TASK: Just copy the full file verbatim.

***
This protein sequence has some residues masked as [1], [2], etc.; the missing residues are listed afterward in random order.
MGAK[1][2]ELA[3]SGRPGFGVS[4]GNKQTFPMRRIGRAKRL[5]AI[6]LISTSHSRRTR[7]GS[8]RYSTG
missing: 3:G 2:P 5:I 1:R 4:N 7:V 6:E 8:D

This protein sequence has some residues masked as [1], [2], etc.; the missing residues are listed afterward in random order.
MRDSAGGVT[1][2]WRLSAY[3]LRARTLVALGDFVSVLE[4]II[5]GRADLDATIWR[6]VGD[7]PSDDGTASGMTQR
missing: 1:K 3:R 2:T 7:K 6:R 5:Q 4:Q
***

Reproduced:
This protein sequence has some residues masked as [1], [2], etc.; the missing residues are listed afterward in random order.
MGAK[1][2]ELA[3]SGRPGFGVS[4]GNKQTFPMRRIGRAKRL[5]AI[6]LISTSHSRRTR[7]GS[8]RYSTG
missing: 3:G 2:P 5:I 1:R 4:N 7:V 6:E 8:D

This protein sequence has some residues masked as [1], [2], etc.; the missing residues are listed afterward in random order.
MRDSAGGVT[1][2]WRLSAY[3]LRARTLVALGDFVSVLE[4]II[5]GRADLDATIWR[6]VGD[7]PSDDGTASGMTQR
missing: 1:K 3:R 2:T 7:K 6:R 5:Q 4:Q